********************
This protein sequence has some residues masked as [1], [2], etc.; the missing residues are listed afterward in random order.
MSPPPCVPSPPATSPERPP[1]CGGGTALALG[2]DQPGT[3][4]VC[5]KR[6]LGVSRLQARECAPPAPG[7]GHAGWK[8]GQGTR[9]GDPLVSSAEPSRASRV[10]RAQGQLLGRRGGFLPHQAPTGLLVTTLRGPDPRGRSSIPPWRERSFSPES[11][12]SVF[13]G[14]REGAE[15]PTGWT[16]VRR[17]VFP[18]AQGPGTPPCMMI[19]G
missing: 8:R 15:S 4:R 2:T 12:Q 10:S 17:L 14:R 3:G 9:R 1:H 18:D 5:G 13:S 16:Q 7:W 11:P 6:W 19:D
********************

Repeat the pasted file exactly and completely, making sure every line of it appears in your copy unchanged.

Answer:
This protein sequence has some residues masked as [1], [2], etc.; the missing residues are listed afterward in random order.
MSPPPCVPSPPATSPERPP[1]CGGGTALALG[2]DQPGT[3][4]VC[5]KR[6]LGVSRLQARECAPPAPG[7]GHAGWK[8]GQGTR[9]GDPLVSSAEPSRASRV[10]RAQGQLLGRRGGFLPHQAPTGLLVTTLRGPDPRGRSSIPPWRERSFSPES[11][12]SVF[13]G[14]REGAE[15]PTGWT[16]VRR[17]VFP[18]AQGPGTPPCMMI[19]G
missing: 8:R 15:S 4:R 2:T 12:Q 10:S 17:L 14:R 3:G 9:R 1:H 18:D 5:G 13:S 16:Q 7:W 11:P 6:W 19:D